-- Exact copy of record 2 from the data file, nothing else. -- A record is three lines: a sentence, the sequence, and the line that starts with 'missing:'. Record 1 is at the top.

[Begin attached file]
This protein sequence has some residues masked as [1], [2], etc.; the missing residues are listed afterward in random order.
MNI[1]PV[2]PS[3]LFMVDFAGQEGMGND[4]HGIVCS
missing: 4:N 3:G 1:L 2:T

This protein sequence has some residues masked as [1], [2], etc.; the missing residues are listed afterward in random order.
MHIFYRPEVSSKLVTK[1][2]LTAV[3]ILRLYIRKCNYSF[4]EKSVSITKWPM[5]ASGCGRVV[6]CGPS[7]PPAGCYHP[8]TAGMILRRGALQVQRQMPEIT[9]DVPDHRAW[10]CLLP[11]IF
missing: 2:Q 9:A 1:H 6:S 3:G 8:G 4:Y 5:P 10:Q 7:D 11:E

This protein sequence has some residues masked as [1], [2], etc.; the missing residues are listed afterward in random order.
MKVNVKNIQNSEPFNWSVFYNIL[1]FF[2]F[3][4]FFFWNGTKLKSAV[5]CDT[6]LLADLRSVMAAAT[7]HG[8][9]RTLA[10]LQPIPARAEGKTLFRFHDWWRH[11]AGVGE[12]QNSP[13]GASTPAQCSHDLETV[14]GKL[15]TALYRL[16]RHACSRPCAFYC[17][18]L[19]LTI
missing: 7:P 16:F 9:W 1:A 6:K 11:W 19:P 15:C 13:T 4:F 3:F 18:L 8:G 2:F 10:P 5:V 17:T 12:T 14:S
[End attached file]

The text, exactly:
This protein sequence has some residues masked as [1], [2], etc.; the missing residues are listed afterward in random order.
MHIFYRPEVSSKLVTK[1][2]LTAV[3]ILRLYIRKCNYSF[4]EKSVSITKWPM[5]ASGCGRVV[6]CGPS[7]PPAGCYHP[8]TAGMILRRGALQVQRQMPEIT[9]DVPDHRAW[10]CLLP[11]IF
missing: 2:Q 9:A 1:H 6:S 3:G 8:G 4:Y 5:P 10:Q 7:D 11:E